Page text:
Bella's Tails

What to Know About Pet Joint Health

    Bella never lets us forget her Agility Vitamin after she eats her dinner. Not only is it a special treat in her eyes but it has so many added benefits for her joints as she gets older.
    Dr. Vogelsang does a great job outlining the importance of maintaining your pets joints and their joint health as they age in the following article.

What to Know About Pet Joint Health

cat playing on couch

Age is not a disease

We say that all the time in medicine, because it’s true. “He’s slowing down” is an observation, but it’s not a diagnosis. All too many times, when I’m asking someone how their pet is doing they will say, “Well, he’s slowing down, but he’s old. What are you going to do?”

Lots! We have lots of things we can do, especially for one of the most common diseases of aging dogs and cats: degenerative joint disease (DJD), also known as osteoarthritis (OA). In fact, one out of five pets are experiencing this right now. And many of them could be feeling a lot better.

DJD is more complicated than it might appear at first blush, but it’s also one of the most gratifying to treat when you’re able to improve a pet’s quality of life so significantly. Whether you have a senior pet with diagnosed or suspected DJD, or a younger pet you want to keep in good health for a good long time, there are things you can be doing right now to maintain their joint health.

Anatomy of a Joint

Unlike a heart or a kidney, a joint is not a discrete organ but a term used to describe the connection between bones. Joints vary in terms of structure, function, and components. Your knee joint, for instance, is a back-and-forth hinge joint, while the joints that connect the bones in your skull move very little. In both cases, this is a good thing.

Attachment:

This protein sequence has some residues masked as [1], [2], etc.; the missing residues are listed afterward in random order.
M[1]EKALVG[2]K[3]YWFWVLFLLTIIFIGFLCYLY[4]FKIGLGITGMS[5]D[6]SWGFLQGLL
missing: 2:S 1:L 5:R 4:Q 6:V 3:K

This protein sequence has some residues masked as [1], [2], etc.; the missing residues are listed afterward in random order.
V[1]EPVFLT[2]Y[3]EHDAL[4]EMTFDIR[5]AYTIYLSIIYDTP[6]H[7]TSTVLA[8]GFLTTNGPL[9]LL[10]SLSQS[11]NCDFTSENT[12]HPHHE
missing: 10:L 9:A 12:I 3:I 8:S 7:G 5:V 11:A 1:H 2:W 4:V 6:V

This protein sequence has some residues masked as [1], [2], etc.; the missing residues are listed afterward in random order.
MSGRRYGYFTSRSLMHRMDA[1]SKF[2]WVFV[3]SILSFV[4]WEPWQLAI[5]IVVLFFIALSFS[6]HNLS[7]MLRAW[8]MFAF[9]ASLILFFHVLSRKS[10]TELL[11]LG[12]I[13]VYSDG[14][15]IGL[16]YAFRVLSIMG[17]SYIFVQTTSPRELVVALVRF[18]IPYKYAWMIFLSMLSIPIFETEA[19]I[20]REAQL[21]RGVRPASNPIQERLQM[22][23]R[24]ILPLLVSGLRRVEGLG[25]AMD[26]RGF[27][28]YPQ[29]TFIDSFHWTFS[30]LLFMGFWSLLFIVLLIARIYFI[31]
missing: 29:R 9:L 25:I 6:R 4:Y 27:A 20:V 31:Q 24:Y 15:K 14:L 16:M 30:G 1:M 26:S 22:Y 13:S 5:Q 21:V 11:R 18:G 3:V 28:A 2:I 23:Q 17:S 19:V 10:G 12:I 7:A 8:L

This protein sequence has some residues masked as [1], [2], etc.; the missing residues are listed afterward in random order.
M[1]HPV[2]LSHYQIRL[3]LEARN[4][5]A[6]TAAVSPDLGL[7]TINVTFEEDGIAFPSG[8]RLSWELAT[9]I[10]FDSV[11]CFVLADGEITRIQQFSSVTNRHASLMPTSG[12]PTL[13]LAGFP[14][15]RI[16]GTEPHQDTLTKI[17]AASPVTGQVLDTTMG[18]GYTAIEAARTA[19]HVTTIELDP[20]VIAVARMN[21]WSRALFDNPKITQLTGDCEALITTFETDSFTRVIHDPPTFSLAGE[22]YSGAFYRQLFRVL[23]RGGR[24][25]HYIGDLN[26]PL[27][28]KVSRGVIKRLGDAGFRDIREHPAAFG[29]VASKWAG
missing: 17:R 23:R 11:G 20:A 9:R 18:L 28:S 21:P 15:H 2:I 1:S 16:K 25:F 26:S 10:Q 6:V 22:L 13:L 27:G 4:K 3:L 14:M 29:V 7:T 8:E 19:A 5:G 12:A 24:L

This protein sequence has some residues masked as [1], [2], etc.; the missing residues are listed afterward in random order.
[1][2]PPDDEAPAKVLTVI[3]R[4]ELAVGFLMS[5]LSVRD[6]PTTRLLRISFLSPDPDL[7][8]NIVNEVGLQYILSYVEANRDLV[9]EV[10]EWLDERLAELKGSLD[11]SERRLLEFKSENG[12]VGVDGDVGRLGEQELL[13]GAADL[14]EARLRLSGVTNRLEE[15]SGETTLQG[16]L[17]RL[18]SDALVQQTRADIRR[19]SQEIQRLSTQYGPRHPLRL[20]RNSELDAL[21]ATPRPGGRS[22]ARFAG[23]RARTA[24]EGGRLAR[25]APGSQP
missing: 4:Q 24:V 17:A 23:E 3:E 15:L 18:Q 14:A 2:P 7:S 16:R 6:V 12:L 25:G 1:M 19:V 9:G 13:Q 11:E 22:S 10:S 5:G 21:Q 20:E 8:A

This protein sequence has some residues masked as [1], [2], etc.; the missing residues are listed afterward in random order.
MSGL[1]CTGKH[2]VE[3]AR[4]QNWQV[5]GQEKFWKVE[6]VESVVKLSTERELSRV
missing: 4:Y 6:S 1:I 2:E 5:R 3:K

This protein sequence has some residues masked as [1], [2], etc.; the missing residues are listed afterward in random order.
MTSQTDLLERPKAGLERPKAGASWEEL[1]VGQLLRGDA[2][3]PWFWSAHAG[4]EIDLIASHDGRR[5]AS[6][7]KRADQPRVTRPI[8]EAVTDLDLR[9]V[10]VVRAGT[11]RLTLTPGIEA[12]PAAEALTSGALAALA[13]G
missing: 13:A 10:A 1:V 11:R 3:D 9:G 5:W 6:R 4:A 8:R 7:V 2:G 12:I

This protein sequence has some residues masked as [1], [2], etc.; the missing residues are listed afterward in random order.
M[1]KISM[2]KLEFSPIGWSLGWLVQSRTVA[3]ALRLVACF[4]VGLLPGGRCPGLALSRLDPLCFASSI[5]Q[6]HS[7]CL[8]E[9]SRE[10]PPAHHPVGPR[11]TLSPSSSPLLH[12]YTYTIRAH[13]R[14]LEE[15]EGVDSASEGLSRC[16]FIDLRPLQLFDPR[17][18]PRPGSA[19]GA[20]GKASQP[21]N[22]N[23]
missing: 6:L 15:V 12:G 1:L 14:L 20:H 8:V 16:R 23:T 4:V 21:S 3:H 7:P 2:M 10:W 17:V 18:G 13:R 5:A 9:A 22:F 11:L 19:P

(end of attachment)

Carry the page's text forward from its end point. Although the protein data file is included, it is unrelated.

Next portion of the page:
Joints have multiple components such as cartilage, connective tissue like ligaments and tendons, and capsules that enclose the joint and keep everything contained. Depending on where the joint is located, its purpose is to protect the bones, allow free movement by reducing friction, and act as a cushion.

Cartilage is a critical tissue in the joint. It is comprised of cells called chondrocytes suspended in a matrix of collagen and proteoglycans, which trap water and keep the cartilage nice and plump. Healthy chondrocytes keep that matrix fully hydrated, which is essential for the joint’s ability to absorb forces without damage. Cartilage creates the joint cushion.

The synovial membrane is the tissue that surrounds the joint and keeps it sealed. The membrane secretes synovial fluid into the joint, which is critical for lubrication.

If there is any disruption to the cartilage, the synovial membrane, or the bone underneath the cartilage, your dog or cat can begin to develop a joint disease.